Thursday, October 8th 2020

AMD Launches AMD Ryzen 5000 Series Desktop Processors: The Fastest Gaming CPUs in the World

Today, AMD (NASDAQ: AMD) introduced the highly anticipated AMD Ryzen 5000 Series desktop processor lineup powered by the new "Zen 3" architecture. Offering up to 16 cores, 32 threads and 72 MB of cache in the top-of-the-line AMD Ryzen 9 5950X, AMD Ryzen 5000 series processors dominate in heavily threaded workloads1 and power efficiency2, while the AMD Ryzen 9 5900X processor offers up to a 26% generational uplift in gaming performance3. With extensive improvements throughout the core including a unified 8-core complex with direct access to 32 MB L3 cache, the new AMD "Zen 3" core architecture delivers a 19% generational increase in instructions per cycle (IPC)4, the largest since the introduction of "Zen" processors in 2017.

"Our commitment with each generation of our Ryzen processors has been to build the best PC processors in the world. The new AMD Ryzen 5000 Series Desktop Processors extend our leadership from IPC4, power efficiency2 to single-core5, multi-core performance1 and gaming6," said Saeid Moshkelani, senior vice president and general manager, client business unit, AMD. "Today, we are extremely proud to deliver what our community and customers have come to expect from Ryzen processors - dominant multi-core1 and single-core performance5 and true gaming leadership6 - all within a broad ecosystem of motherboards and chipsets that are drop-in ready for AMD Ryzen 5000 Series Desktop Processors."
AMD Ryzen 5000 Series Desktop Processors
Featuring a remarkable 19% IPC increase4 over the prior generation in PC workloads, the "Zen 3" architecture pushes gaming and content creation performance leadership6,1 to a new level. "Zen 3" architecture reduces latency from accelerated core and cache communication and doubles the directly accessible L3 cache per core while delivering up to 2.8X more performance-per-watt versus the competition2.

The top of the line 16 core AMD Ryzen 9 5950X offers:
  • The highest single-thread performance of any desktop gaming processor5
  • The most multi-core performance of any desktop gaming processor and any desktop processor in a mainstream CPU socket1
The 12 core AMD Ryzen 9 5900X offers the best gaming experience by:
  • Average of 7% faster in 1080p gaming across select game titles than the competition7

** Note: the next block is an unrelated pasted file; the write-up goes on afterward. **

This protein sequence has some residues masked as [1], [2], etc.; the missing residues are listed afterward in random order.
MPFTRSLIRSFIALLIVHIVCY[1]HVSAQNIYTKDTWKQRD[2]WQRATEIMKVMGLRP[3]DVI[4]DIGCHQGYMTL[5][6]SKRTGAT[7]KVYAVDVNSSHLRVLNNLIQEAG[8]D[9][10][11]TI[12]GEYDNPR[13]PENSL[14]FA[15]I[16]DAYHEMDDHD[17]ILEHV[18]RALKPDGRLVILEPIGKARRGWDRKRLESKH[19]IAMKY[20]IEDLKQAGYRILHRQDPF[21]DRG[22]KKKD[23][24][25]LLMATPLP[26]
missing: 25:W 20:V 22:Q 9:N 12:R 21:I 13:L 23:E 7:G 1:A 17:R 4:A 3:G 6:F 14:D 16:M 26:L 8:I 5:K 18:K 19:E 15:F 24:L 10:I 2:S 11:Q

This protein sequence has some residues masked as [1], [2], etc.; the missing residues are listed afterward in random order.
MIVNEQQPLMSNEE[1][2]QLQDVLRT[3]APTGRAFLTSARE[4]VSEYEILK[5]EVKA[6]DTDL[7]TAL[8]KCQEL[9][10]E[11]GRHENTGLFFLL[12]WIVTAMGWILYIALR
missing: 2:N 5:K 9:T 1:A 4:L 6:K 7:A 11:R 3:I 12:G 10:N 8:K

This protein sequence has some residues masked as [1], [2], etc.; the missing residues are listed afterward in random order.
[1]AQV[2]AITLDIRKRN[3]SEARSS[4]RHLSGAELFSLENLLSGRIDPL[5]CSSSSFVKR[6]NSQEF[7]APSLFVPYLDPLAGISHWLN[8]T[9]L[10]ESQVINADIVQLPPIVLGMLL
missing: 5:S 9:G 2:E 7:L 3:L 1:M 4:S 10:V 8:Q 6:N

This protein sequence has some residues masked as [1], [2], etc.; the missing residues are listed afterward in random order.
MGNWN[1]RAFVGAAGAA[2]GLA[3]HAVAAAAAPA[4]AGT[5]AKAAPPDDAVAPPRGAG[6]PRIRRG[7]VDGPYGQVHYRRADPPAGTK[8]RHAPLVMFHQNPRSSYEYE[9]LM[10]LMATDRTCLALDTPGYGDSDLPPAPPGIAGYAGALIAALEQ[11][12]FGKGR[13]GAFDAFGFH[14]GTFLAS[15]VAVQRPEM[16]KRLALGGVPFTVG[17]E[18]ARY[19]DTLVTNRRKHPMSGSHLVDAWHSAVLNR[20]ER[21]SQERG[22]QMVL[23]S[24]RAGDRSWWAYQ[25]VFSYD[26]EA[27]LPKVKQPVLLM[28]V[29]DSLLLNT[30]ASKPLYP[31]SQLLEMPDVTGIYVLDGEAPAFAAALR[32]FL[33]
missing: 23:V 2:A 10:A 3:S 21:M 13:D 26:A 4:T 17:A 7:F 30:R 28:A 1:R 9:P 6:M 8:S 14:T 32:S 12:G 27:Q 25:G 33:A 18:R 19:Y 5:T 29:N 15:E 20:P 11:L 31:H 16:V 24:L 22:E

• Average of 26% faster in 1080p gaming across select titles generationally8
AMD 500 series motherboards are ready for AMD Ryzen 5000 Series desktop processors with a simple BIOS update. This broad ecosystem support and readiness includes over 100 AMD 500 series motherboards from all major motherboard manufacturers. AMD Ryzen 5000 Series desktop processors announced today are expected to be available for purchase globally on November 5, 2020.

AMD Ryzen Equipped to Win Game Bundle
The AMD Ryzen Equipped to Win game bundle program is back with the highly anticipated next chapter in the Far Cry series, Far Cry 6. Customers who purchase an AMD Ryzen 9 5950X, AMD Ryzen 9 5900X, or AMD Ryzen 7 5800X processor between November 5th, 2020 and December 31st, 2020 will receive a complimentary copy of Far Cry 6 Standard Edition - PC digital when released10 . Additionally, customers who purchase an AMD Ryzen 9 3950X, AMD Ryzen 9 3900XT, or AMD Ryzen 7 3800XT processor between October 20th, 2020 and December 31st, 2020 will also receive a free copy of Far Cry 6 Standard Edition - PC digital10.1 Testing by AMD performance labs as of 09/01/2020. Multi-core performance evaluated with Cinebench R20 nT with a similarly configured Ryzen 9 5950X vs. a Core i9-10900K. Results may vary. R5K-005
2 Testing by AMD Performance Labs as of 09/01/2020 using Cinebench R20 nT versus system wall power during full load CPU test using a Core i9-10900K, Ryzen 9 3900XT, Ryzen 9 5900X, Ryzen 9 3950X, and a Ryzen 9 5950X configured with: 2x8GB DDR4-3600, GeForce RTX 2080 Ti, Samsung 860 Pro SSD, Noctua NH-D15s cooler, and an open-air test bench with no additional power draw sources. Results may vary. R5K-007
3 Testing by AMD performance labs as of 09/01/2020 measuring gaming performance of a Ryzen 9 5900X desktop processor vs. a Ryzen 9 3900XT in 11 popular titles at 1920x1080, the High image quality preset, and the newest graphics API available for each title (e.g. DirectX 12 or Vulkan or DirectX 11). Results may vary. R5K-009
4 Testing by AMD performance labs as of 09/01/2020. IPC evaluated with a selection of 25 workloads running at a locked 4GHz frequency on 8-core "Zen 2" Ryzen 7 3800XT and "Zen 3" Ryzen 7 5800X desktop processors configured with Windows 10, NVIDIA GeForce RTX 2080 Ti (451.77), Samsung 860 Pro SSD, and 2x8GB DDR4-3600. Results may vary. R5K-003
5 Testing by AMD performance labs as of 09/01/2020 with a Ryzen 9 5950X processor vs a Core i9-10900K configured with NVIDIA GeForce GTX 2080 Ti graphics, Samsung 860 Pro SSD, 2X8 DDR4-3600, Windows 10 and a Noctua NH-D15s cooler. Single-core performance evaluated with Cinebench R20 1T benchmark. Results may vary. R5K-004